Federal Election
Monday, October 21

FAQs – Time off to vote

Am I allowed time off work to vote?

By law, everyone who is eligible to vote must have three consecutive hours to cast their vote on election day. If your hours of work do not allow for three consecutive hours to vote, your employer must give you time off

For example, if you live in a riding where voting hours are 9:30 a.m. to 9:30 p.m. and you usually work from 11:00 a.m. to 7:00 p.m., your hours of work will not allow three consecutive hours for voting. To give you three consecutive hours to vote, your employer could allow you to arrive late (at 12:30 p.m.), let you leave early (at 6:30 p.m.), or give you three hours off at some point during the work day.

Your employer has the right to decide when the time off will be given.

This rule may not apply if you work in the transportation industry.

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Are all employers required to give time off work to vote?

Yes, the law applies to all employers. However, for employers in the transportation industry, the obligation to provide three consecutive hours off to vote does not apply if these four conditions are met:

  • the employer is a company that transports goods or passengers by land, air or water;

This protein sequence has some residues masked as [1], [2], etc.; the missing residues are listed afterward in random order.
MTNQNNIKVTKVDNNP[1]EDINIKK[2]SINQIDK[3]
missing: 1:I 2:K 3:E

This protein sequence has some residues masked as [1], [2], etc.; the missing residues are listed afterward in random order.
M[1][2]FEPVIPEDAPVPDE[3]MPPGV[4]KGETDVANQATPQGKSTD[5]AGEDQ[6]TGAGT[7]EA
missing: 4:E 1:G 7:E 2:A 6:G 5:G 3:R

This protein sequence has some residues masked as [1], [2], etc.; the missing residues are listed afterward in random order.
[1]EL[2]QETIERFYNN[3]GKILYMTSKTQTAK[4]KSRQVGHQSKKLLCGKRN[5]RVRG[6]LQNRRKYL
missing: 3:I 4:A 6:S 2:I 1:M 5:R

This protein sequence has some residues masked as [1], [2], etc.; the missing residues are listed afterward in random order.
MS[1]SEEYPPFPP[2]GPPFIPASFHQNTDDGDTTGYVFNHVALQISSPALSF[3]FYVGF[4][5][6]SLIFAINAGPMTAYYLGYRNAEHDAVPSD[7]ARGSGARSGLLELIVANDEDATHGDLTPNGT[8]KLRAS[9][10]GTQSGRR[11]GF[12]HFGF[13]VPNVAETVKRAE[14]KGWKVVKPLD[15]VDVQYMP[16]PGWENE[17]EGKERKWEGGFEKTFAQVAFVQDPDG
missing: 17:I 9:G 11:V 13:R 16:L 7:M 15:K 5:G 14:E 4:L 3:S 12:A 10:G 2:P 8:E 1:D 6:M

• the employee is employed outside his or her polling division;
  • the employee is employed in the operation of a means of transportation; and
  • the time off cannot be allowed without interfering with the transportation service.

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Who decides when employees may take time off work to vote?

Your employer has the right to decide when in the day to give this time off.

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Can an employee lose pay for taking time off to vote?


Employers cannot impose a penalty or deduct pay from an employee who is taking time off to vote if required by the Canada Elections Act. An employee must be paid what he or she would have earned during the time allowed off for voting.

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Is there a penalty for employers who do not give employees time off to vote?


It is an offence for employers to fail to provide time off for voting if required under the Canada Elections Act. It is also an offence for an employer to reduce an employee's pay where the employee has been provided time off to vote in accordance with the Act. The maximum penalty for violating these prohibitions is a fine of up to $2,000, three months imprisonment, or both.

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